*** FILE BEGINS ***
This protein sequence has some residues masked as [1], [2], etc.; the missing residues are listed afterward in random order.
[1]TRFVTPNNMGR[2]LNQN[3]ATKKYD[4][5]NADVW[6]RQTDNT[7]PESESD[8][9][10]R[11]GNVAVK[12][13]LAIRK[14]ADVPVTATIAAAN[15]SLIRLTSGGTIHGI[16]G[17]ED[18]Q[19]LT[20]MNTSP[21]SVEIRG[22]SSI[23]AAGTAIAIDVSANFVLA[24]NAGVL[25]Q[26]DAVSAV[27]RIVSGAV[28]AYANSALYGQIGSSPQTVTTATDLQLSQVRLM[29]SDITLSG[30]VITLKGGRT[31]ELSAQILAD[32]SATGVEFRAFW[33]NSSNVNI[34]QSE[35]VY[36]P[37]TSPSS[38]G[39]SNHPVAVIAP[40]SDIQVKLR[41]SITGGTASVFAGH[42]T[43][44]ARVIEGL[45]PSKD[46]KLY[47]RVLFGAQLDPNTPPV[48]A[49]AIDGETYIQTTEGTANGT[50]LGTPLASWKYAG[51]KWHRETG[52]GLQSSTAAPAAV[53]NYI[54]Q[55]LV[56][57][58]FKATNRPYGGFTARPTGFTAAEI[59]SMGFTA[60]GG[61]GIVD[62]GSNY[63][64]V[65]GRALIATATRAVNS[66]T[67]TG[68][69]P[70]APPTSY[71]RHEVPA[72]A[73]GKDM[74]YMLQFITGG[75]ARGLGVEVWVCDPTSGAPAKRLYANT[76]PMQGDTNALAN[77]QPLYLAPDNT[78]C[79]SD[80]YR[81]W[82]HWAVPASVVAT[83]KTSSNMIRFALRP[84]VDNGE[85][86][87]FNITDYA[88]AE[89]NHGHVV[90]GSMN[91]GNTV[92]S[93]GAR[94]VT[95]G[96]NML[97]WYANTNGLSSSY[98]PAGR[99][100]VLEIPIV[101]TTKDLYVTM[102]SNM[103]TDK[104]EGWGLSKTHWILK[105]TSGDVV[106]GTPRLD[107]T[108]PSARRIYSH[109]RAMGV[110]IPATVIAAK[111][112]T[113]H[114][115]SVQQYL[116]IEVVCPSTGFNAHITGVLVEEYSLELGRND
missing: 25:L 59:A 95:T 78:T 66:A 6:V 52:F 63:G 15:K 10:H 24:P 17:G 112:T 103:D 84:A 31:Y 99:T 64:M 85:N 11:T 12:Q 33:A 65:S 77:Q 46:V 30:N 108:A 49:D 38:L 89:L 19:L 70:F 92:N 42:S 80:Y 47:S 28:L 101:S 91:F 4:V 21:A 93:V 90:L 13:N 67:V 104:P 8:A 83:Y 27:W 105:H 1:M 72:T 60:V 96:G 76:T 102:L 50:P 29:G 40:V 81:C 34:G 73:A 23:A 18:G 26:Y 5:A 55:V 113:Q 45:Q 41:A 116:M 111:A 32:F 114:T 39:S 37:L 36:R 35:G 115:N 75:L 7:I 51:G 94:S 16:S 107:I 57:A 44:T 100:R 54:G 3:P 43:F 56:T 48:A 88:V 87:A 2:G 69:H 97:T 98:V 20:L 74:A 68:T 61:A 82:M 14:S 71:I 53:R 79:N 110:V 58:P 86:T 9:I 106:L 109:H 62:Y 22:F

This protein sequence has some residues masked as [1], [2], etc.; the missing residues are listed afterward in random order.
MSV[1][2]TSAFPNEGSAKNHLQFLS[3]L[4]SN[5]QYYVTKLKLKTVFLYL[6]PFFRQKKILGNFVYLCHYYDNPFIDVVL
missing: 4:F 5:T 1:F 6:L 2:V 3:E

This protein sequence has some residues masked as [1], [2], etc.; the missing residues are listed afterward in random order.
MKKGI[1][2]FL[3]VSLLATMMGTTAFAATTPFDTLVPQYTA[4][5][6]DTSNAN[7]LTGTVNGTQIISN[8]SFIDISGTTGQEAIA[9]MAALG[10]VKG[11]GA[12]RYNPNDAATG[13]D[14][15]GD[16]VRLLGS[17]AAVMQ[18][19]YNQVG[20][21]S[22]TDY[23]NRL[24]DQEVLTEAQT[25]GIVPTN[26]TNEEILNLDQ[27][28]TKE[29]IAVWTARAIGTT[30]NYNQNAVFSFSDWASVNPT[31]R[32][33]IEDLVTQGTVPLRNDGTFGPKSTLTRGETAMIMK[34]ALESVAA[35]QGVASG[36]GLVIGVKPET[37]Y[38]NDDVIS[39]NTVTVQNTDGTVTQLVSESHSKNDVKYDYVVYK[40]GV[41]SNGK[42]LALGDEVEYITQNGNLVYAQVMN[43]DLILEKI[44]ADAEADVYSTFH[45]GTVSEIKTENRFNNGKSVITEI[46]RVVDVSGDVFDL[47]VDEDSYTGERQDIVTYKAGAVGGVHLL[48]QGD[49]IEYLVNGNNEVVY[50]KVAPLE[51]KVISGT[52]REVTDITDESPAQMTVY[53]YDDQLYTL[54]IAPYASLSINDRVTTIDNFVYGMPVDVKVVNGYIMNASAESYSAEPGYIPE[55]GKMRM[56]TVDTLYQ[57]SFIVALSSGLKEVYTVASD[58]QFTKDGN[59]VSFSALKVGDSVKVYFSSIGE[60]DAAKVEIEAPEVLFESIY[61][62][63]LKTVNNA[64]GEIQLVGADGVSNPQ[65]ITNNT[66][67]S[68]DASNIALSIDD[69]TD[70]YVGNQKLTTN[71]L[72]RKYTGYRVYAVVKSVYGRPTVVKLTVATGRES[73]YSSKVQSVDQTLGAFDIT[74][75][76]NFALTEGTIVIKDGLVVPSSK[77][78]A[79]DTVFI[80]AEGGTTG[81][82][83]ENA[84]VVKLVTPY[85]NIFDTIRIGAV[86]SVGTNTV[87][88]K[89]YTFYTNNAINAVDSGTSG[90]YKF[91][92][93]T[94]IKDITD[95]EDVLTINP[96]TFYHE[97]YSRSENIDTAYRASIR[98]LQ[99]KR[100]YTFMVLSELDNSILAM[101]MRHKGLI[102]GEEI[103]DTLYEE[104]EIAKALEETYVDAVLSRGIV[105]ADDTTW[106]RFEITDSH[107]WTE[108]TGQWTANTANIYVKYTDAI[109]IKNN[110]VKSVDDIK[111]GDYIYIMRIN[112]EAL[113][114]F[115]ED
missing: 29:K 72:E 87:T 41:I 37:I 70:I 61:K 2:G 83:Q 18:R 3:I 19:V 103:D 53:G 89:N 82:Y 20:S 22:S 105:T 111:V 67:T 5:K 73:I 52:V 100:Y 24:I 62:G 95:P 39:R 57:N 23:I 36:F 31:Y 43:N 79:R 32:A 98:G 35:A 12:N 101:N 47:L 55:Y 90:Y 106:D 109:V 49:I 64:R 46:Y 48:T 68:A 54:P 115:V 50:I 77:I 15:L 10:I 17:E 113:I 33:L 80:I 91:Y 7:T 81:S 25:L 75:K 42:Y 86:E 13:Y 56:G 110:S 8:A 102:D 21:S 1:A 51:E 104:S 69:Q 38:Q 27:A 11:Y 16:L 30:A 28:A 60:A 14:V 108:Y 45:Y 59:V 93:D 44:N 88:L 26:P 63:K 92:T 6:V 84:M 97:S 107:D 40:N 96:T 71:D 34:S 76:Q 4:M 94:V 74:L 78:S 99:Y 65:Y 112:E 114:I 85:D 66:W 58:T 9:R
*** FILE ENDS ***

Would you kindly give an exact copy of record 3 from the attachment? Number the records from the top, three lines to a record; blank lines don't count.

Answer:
This protein sequence has some residues masked as [1], [2], etc.; the missing residues are listed afterward in random order.
MKKGI[1][2]FL[3]VSLLATMMGTTAFAATTPFDTLVPQYTA[4][5][6]DTSNAN[7]LTGTVNGTQIISN[8]SFIDISGTTGQEAIA[9]MAALG[10]VKG[11]GA[12]RYNPNDAATG[13]D[14][15]GD[16]VRLLGS[17]AAVMQ[18][19]YNQVG[20][21]S[22]TDY[23]NRL[24]DQEVLTEAQT[25]GIVPTN[26]TNEEILNLDQ[27][28]TKE[29]IAVWTARAIGTT[30]NYNQNAVFSFSDWASVNPT[31]R[32][33]IEDLVTQGTVPLRNDGTFGPKSTLTRGETAMIMK[34]ALESVAA[35]QGVASG[36]GLVIGVKPET[37]Y[38]NDDVIS[39]NTVTVQNTDGTVTQLVSESHSKNDVKYDYVVYK[40]GV[41]SNGK[42]LALGDEVEYITQNGNLVYAQVMN[43]DLILEKI[44]ADAEADVYSTFH[45]GTVSEIKTENRFNNGKSVITEI[46]RVVDVSGDVFDL[47]VDEDSYTGERQDIVTYKAGAVGGVHLL[48]QGD[49]IEYLVNGNNEVVY[50]KVAPLE[51]KVISGT[52]REVTDITDESPAQMTVY[53]YDDQLYTL[54]IAPYASLSINDRVTTIDNFVYGMPVDVKVVNGYIMNASAESYSAEPGYIPE[55]GKMRM[56]TVDTLYQ[57]SFIVALSSGLKEVYTVASD[58]QFTKDGN[59]VSFSALKVGDSVKVYFSSIGE[60]DAAKVEIEAPEVLFESIY[61][62][63]LKTVNNA[64]GEIQLVGADGVSNPQ[65]ITNNT[66][67]S[68]DASNIALSIDD[69]TD[70]YVGNQKLTTN[71]L[72]RKYTGYRVYAVVKSVYGRPTVVKLTVATGRES[73]YSSKVQSVDQTLGAFDIT[74][75][76]NFALTEGTIVIKDGLVVPSSK[77][78]A[79]DTVFI[80]AEGGTTG[81][82][83]ENA[84]VVKLVTPY[85]NIFDTIRIGAV[86]SVGTNTV[87][88]K[89]YTFYTNNAINAVDSGTSG[90]YKF[91][92][93]T[94]IKDITD[95]EDVLTINP[96]TFYHE[97]YSRSENIDTAYRASIR[98]LQ[99]KR[100]YTFMVLSELDNSILAM[101]MRHKGLI[102]GEEI[103]DTLYEE[104]EIAKALEETYVDAVLSRGIV[105]ADDTTW[106]RFEITDSH[107]WTE[108]TGQWTANTANIYVKYTDAI[109]IKNN[110]VKSVDDIK[111]GDYIYIMRIN[112]EAL[113][114]F[115]ED
missing: 29:K 72:E 87:T 41:I 37:I 70:I 61:K 2:G 83:Q 18:R 3:I 19:V 103:D 53:G 89:N 82:Y 20:S 22:S 105:T 111:V 67:T 5:K 73:I 52:V 100:Y 24:I 62:G 95:P 39:R 57:N 23:I 36:F 31:Y 43:N 79:R 32:A 98:G 35:A 12:N 101:N 47:L 55:Y 90:Y 106:D 109:V 49:I 64:R 46:Y 48:T 68:A 54:P 115:V 50:I 77:I 15:L 10:I 17:E 113:I 33:L 80:I 91:Y 7:T 81:S 25:L 75:K 42:Y 86:E 13:Y 56:G 110:S 8:A 102:D 21:S 1:A 51:E 104:S 69:Q 38:Q 27:A 11:Y 16:L 30:A 28:A 60:A 14:V 108:Y 45:Y 59:V 93:D 44:N 88:L 26:P 63:K 92:T 6:V 84:M 97:S 107:D 40:N 96:T 71:D 34:S 76:Q 4:M 94:V 74:L 78:S 99:Y 65:Y 112:E 114:I 85:D 66:W 58:T 9:R